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muscle memory


I don’t have many poignant memories that stay with me—really stay—after the fact. Everything inspirational fades, everything traumatic heals. So it always surprises me, when I’m finishing up a yoga class, and the inevitable final succession of poses to wind down the class occurs. Without fail, the last 5 minutes of class includes a pose called Supta Matsyendrasana, or Supine Twist, and the memory associated with it is raw and unexpectedly powerful. For those unfamiliar with this pose, it is a restorative twist where the yoga practitioner lays on their back, sends one bent knee across their torso to rest on the floor on the opposite side of their body, and then lays each arm out wide, resting their head looking out in the opposite direction of the knee. Sort of twisting your body and looking backwards. But first I should back up.

I used to be in love. Really, really head over heels with my best friend. And then one day, it ended. Spectacularly. It really crashed and burned. But as those things go, the fallout over the coming few weeks was messy and fraught with hope that there would be light through the darkness. There wasn’t. And so, five weeks later, when I found myself in the same yoga class as him, halfway across the room but with no one between to break the flow of human angsty energy, I was immensely tortured and again, hopeful. But as the class went on, I had to wrap my head around the idea that he and I would never do yoga together again. 

You see, doing a yoga class with him when things were still great was a revelation for me. Never had I dated someone who would do something with me that I loved. Who would take a journey that I wanted to take. And then, when we were so clearly a couple in that sea of lithe, sweaty, pheromonous females, I was adrift on an iceberg of elation. When, during our mid-relationship spinal twist we reached out to hold hands while we transitioned into our final restorative savasana, I felt with certainty and permanence…”this is my partner.” And all was good in my world. In those moments where you’re blocking out the physical and setting your thoughts adrift, to have an energetic connection with someone is a powerful thing. What can I say? He was my person.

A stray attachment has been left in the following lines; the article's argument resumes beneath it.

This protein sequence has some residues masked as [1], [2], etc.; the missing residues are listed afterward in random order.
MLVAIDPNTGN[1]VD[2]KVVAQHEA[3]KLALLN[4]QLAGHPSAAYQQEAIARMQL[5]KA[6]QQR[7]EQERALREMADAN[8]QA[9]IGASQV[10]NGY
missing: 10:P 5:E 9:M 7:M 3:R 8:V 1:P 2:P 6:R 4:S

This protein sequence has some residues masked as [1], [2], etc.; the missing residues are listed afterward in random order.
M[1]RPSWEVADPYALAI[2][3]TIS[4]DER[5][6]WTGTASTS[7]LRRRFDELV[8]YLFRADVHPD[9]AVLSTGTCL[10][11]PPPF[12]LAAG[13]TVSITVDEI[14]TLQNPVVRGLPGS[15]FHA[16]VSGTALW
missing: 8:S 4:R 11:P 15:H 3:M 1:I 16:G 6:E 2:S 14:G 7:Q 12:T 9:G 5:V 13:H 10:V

So when our friendship and loveship came crashing down in a way that can only be described tectonically as “The Big One,” finding myself in a studio that once meant “togetherness,” and now meant nothingness, I felt deeply lost. When we were guided into that final spinal twist at the end of class, looking back over my shoulder was like looking out into the abyss. I remember the way my spine felt as I got that deep rinse, while my face looked back towards everything that I was powerless against losing. I looked out at him 20 feet away, and it may well have been 20 miles. 

So now, every time I finish a yoga class—which I love—I’m surprised to feel that memory wash over me with such demeanor-changing force. I look back over my shoulder, hoping that he’ll be there, but knowing that he won’t. Wondering what I’m supposed to take from the experience, or leave behind. Not quite relishing the recurrence of that image in my mind, but always surprised at its strength. 

a little sage

Some things are easy, but they are fleeting.

Some are hard, but they are worth it.

Transformation is supposed to be uncomfortable. 

Nothing will show you what you want like a really hard proverbial kick in the gut.

Don’t let your days slip by. Plan 29 out of 30 of them in advance and take charge of your life. But don’t forget that 1 where you’re supposed to be wild. 

In life as in standardized testing, your first reaction should always be trusted. Don’t get sidetracked by extraneous phenomena.

You can do it man. 


I can’t decide what I hate more; wine snobs, OR the practice of using empty alcohol bottles as decoration.

Decisions, decisions

They say…

They say you should keep a well-maintained blog.

It’ll be great for social media and writing jobs, they say.

Post everything, tag everything, upload pictures of your festival tickets.

Live the fabulous life you’ve imagined, carefully curated and announced to the world.

But what if you’re not sure what to say, a little confused at how to find your voice. What if some days you want to talk about your failed, overstimulated love life, but some days you want to talk about comedy and make light of politics, but then once in a while you want to share with people how to bake a delicious banana cake? Do you have to have separate blogs for all of those? After all, you don’t want to dilute the brand.

What if the only common thread is that you want your words to be harmonious any uplift the eyes that read them? 

Because right now I could recommend a really great hip hop album, show you a picture of my homemade zucchini and creme fraiche soup, share a story about my yoga practice, or tell you how I have too many romantic irons on the fire. And I’m just naive enough to think someone out there would care about them all. 

Instead, I’m just going to upload a selfie. 



On Robin: A semi-insider’s point of view


There’s not much that can be said at this point that hasn’t been shared in anecdotes and stories, and clips from memorable movies, and even personal narratives about struggling with depression. 

63 is not a bad run. For a manic comedian who came up through the Comedy Store and its surrounding scene in the 70s and 80s, who’d been through episodes of heavy drug and alcohol use, who’d stayed clean for twenty years, who’d enjoyed three marriages and three children, sixty-three is a good run.